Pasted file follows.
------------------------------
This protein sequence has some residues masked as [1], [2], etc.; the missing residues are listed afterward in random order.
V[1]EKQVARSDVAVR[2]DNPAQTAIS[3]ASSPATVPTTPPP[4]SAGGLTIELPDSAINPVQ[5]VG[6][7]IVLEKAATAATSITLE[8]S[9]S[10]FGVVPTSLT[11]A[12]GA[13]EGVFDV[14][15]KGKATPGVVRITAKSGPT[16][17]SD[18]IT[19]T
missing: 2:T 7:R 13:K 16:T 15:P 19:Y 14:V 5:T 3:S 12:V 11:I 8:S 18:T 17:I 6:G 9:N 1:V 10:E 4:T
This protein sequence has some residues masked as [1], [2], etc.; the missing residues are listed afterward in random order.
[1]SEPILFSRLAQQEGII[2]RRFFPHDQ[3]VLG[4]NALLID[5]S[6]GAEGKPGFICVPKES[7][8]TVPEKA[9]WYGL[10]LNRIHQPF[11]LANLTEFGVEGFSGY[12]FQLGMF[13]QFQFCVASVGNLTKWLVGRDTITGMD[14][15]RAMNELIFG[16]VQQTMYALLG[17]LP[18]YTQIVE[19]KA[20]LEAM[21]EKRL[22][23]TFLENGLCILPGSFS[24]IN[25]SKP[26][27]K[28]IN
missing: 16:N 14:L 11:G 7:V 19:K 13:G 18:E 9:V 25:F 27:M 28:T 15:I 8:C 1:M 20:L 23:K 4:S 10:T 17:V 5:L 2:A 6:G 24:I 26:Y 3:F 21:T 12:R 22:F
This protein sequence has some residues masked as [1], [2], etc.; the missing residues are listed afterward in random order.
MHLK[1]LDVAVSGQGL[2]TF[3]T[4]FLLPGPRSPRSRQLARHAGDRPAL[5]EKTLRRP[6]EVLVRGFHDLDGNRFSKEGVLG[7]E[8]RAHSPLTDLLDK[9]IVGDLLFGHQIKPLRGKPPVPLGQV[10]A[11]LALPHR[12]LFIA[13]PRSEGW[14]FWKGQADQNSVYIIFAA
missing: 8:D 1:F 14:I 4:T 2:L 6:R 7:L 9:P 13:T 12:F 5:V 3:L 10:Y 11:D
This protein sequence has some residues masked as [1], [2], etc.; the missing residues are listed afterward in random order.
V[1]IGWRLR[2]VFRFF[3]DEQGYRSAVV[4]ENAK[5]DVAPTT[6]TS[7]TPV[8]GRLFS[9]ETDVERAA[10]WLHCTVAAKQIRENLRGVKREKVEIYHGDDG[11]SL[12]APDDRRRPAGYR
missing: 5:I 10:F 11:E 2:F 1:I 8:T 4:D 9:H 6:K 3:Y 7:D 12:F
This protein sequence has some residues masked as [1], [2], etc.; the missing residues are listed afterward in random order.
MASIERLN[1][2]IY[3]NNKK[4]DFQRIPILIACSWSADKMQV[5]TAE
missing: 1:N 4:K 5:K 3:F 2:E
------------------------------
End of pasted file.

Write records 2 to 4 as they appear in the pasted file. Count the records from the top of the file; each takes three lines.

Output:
This protein sequence has some residues masked as [1], [2], etc.; the missing residues are listed afterward in random order.
[1]SEPILFSRLAQQEGII[2]RRFFPHDQ[3]VLG[4]NALLID[5]S[6]GAEGKPGFICVPKES[7][8]TVPEKA[9]WYGL[10]LNRIHQPF[11]LANLTEFGVEGFSGY[12]FQLGMF[13]QFQFCVASVGNLTKWLVGRDTITGMD[14][15]RAMNELIFG[16]VQQTMYALLG[17]LP[18]YTQIVE[19]KA[20]LEAM[21]EKRL[22][23]TFLENGLCILPGSFS[24]IN[25]SKP[26][27]K[28]IN
missing: 16:N 14:L 11:G 7:V 19:K 13:G 18:E 9:V 25:F 27:M 28:T 15:I 8:C 1:M 20:L 23:K 4:S 10:T 17:V 5:L 2:A 6:G 24:I 26:Y 3:F 21:T 12:R 22:F
This protein sequence has some residues masked as [1], [2], etc.; the missing residues are listed afterward in random order.
MHLK[1]LDVAVSGQGL[2]TF[3]T[4]FLLPGPRSPRSRQLARHAGDRPAL[5]EKTLRRP[6]EVLVRGFHDLDGNRFSKEGVLG[7]E[8]RAHSPLTDLLDK[9]IVGDLLFGHQIKPLRGKPPVPLGQV[10]A[11]LALPHR[12]LFIA[13]PRSEGW[14]FWKGQADQNSVYIIFAA
missing: 8:D 1:F 14:I 4:T 2:L 6:R 7:L 9:P 13:T 12:F 5:V 3:L 10:Y 11:D
This protein sequence has some residues masked as [1], [2], etc.; the missing residues are listed afterward in random order.
V[1]IGWRLR[2]VFRFF[3]DEQGYRSAVV[4]ENAK[5]DVAPTT[6]TS[7]TPV[8]GRLFS[9]ETDVERAA[10]WLHCTVAAKQIRENLRGVKREKVEIYHGDDG[11]SL[12]APDDRRRPAGYR
missing: 5:I 10:F 11:E 2:F 1:I 8:T 4:D 9:H 6:K 3:Y 7:D 12:F